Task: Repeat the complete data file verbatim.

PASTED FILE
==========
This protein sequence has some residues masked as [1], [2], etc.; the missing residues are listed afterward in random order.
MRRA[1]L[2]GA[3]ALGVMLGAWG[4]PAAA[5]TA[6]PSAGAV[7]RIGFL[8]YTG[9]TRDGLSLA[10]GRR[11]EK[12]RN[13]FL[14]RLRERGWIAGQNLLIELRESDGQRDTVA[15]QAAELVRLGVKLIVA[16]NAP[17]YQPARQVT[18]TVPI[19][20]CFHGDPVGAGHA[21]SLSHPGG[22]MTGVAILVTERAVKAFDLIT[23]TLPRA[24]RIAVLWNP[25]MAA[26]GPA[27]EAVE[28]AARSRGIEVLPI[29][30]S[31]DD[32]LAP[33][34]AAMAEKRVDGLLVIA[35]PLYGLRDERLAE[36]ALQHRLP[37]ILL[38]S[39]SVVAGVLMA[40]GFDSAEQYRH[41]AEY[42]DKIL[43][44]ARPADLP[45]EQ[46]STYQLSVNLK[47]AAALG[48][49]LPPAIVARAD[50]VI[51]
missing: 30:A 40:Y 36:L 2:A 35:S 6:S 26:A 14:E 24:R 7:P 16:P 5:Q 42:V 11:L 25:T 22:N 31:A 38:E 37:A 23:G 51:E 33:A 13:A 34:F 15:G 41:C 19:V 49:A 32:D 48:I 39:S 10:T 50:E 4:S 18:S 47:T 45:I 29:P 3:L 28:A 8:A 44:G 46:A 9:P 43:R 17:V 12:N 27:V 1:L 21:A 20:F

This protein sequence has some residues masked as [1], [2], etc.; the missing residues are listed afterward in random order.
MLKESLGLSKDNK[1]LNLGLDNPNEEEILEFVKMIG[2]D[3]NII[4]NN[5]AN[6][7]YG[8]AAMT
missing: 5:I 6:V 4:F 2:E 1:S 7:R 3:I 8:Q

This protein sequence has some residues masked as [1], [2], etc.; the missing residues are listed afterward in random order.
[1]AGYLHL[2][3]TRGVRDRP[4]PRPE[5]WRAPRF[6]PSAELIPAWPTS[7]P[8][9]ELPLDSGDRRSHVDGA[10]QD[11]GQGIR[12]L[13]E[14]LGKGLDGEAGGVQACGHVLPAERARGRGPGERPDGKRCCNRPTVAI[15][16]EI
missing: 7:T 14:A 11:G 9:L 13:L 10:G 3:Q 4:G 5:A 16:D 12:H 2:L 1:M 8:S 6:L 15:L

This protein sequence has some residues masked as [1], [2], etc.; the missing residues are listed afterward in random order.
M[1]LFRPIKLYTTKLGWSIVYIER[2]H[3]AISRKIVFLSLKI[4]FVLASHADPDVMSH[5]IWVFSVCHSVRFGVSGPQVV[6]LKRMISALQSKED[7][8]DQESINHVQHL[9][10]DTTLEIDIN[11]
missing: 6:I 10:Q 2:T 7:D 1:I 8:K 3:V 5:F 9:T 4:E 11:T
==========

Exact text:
This protein sequence has some residues masked as [1], [2], etc.; the missing residues are listed afterward in random order.
MRRA[1]L[2]GA[3]ALGVMLGAWG[4]PAAA[5]TA[6]PSAGAV[7]RIGFL[8]YTG[9]TRDGLSLA[10]GRR[11]EK[12]RN[13]FL[14]RLRERGWIAGQNLLIELRESDGQRDTVA[15]QAAELVRLGVKLIVA[16]NAP[17]YQPARQVT[18]TVPI[19][20]CFHGDPVGAGHA[21]SLSHPGG[22]MTGVAILVTERAVKAFDLIT[23]TLPRA[24]RIAVLWNP[25]MAA[26]GPA[27]EAVE[28]AARSRGIEVLPI[29][30]S[31]DD[32]LAP[33][34]AAMAEKRVDGLLVIA[35]PLYGLRDERLAE[36]ALQHRLP[37]ILL[38]S[39]SVVAGVLMA[40]GFDSAEQYRH[41]AEY[42]DKIL[43][44]ARPADLP[45]EQ[46]STYQLSVNLK[47]AAALG[48][49]LPPAIVARAD[50]VI[51]
missing: 30:A 40:Y 36:L 2:A 35:S 6:S 26:A 14:E 24:R 7:P 16:P 5:Q 42:V 11:L 25:T 22:N 31:A 38:E 37:A 23:G 51:E 33:A 13:A 34:F 15:G 41:C 19:V 49:A 32:D 48:I 39:S 10:T 50:E 4:S 18:S 47:T 45:I 29:P 3:L 28:A 8:A 44:G 46:A 9:P 43:R 17:V 12:N 27:V 1:L 21:A 20:F

This protein sequence has some residues masked as [1], [2], etc.; the missing residues are listed afterward in random order.
MLKESLGLSKDNK[1]LNLGLDNPNEEEILEFVKMIG[2]D[3]NII[4]NN[5]AN[6][7]YG[8]AAMT
missing: 5:I 6:V 4:F 2:E 1:S 7:R 3:I 8:Q

This protein sequence has some residues masked as [1], [2], etc.; the missing residues are listed afterward in random order.
[1]AGYLHL[2][3]TRGVRDRP[4]PRPE[5]WRAPRF[6]PSAELIPAWPTS[7]P[8][9]ELPLDSGDRRSHVDGA[10]QD[11]GQGIR[12]L[13]E[14]LGKGLDGEAGGVQACGHVLPAERARGRGPGERPDGKRCCNRPTVAI[15][16]EI
missing: 7:T 14:A 11:G 9:L 13:L 10:G 3:Q 4:G 5:A 16:D 12:H 2:L 1:M 8:S 6:L 15:L

This protein sequence has some residues masked as [1], [2], etc.; the missing residues are listed afterward in random order.
M[1]LFRPIKLYTTKLGWSIVYIER[2]H[3]AISRKIVFLSLKI[4]FVLASHADPDVMSH[5]IWVFSVCHSVRFGVSGPQVV[6]LKRMISALQSKED[7][8]DQESINHVQHL[9][10]DTTLEIDIN[11]
missing: 6:I 10:Q 2:T 7:D 1:I 8:K 3:V 5:F 9:T 4:E 11:T